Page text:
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Diario El Universo. Image: © Alfredo Molina/Creative Commons 3.0.
Image: © Alfredo Molina/Creative Commons 3.0
This morning, An Garda Síochána in Dublin closed of part of a city centre thoroughfare due to a major incident.
The incident, which had been unfolding from around mid-morning and which has reportedly now been resolved successfully, attracted significant attention among members of the public using Twitter. Some of these people posted written comments; some of these people posted images.
Not long afterwards, well-known Irish journalists, blogs, publications and broadcasters were on the story. They, too, posted comments and images of the incident on social media, as well as on their own websites.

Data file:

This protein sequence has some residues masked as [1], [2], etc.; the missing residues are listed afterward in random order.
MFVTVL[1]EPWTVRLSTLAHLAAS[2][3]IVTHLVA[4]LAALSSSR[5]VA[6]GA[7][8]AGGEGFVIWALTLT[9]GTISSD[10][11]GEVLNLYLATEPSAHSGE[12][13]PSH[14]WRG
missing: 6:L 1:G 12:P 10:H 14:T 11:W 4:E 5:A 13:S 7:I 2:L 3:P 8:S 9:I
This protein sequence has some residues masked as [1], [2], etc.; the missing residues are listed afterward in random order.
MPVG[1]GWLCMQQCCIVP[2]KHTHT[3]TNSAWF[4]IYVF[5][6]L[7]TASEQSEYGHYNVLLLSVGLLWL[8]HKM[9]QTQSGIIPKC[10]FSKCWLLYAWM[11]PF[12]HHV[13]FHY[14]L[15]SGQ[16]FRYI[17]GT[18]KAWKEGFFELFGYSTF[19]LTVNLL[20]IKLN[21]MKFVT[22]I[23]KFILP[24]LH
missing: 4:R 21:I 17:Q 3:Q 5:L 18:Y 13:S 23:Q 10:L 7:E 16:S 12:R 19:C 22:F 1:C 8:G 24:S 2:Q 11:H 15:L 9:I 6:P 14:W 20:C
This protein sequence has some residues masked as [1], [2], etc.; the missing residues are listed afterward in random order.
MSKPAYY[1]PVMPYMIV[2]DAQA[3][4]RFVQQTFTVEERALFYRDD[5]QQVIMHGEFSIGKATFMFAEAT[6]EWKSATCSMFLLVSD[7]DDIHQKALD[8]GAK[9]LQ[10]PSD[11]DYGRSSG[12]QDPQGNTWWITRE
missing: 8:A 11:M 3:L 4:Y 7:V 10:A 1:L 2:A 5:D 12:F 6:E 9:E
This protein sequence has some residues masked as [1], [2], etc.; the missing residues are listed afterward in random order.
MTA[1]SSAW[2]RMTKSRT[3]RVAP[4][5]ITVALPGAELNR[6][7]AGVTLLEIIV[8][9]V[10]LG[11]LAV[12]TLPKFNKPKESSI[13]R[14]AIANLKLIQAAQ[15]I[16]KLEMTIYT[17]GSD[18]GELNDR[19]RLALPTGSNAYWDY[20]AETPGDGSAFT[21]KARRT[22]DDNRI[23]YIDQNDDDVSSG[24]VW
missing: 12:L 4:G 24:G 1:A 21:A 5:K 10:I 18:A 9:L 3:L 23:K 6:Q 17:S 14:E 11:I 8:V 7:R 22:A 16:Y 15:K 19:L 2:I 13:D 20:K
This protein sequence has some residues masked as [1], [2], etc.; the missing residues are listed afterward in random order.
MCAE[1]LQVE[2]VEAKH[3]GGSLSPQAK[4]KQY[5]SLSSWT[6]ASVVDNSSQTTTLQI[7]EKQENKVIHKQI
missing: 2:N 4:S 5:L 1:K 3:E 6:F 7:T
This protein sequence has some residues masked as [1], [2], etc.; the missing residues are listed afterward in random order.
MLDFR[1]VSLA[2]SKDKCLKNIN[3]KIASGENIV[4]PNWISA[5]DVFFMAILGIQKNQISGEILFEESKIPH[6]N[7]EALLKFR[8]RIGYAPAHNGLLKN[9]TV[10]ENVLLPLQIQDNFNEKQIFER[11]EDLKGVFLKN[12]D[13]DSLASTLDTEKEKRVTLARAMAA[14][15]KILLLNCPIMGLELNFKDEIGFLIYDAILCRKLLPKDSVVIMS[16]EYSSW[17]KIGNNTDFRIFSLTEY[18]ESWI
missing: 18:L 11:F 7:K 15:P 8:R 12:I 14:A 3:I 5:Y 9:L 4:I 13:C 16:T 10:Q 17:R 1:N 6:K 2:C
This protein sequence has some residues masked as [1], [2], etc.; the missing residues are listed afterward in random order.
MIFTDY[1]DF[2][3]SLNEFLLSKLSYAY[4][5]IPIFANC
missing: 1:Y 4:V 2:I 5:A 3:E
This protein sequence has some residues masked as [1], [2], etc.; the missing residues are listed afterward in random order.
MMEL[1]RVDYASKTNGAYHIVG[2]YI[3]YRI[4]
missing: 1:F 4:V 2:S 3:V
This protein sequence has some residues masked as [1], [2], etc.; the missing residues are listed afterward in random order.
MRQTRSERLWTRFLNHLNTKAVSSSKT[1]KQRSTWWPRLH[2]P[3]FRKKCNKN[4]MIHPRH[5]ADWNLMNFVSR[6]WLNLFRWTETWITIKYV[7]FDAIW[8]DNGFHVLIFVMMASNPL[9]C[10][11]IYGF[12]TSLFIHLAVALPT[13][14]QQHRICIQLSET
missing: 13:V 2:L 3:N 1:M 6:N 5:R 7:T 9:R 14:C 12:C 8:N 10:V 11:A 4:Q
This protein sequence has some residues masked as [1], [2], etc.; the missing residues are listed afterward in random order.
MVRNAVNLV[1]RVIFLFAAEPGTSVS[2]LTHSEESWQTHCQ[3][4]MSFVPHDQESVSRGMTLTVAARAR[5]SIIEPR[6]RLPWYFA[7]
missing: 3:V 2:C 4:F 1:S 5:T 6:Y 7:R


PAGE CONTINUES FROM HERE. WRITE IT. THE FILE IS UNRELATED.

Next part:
Shortly after that, several members of the public (including me) posted comments, as well as replies, on Twitter to draw attention to the Samaritans Media Guidelines for reporting on such incidents.
To their credit, some individuals and blogs removed their tweets and content from their websites. To their shame, the established media organisations did not; instead, they continued to update their social media accounts and online reports with live updates, photos, videos, embedded tweets, and so on. (To date, many of these remain available to view.)
Image: Screengrab: @Oireachtas_RX (Oireachtas Retort) – 11:46 AM, 1st July 2014
The problems with the reporting on today’s incident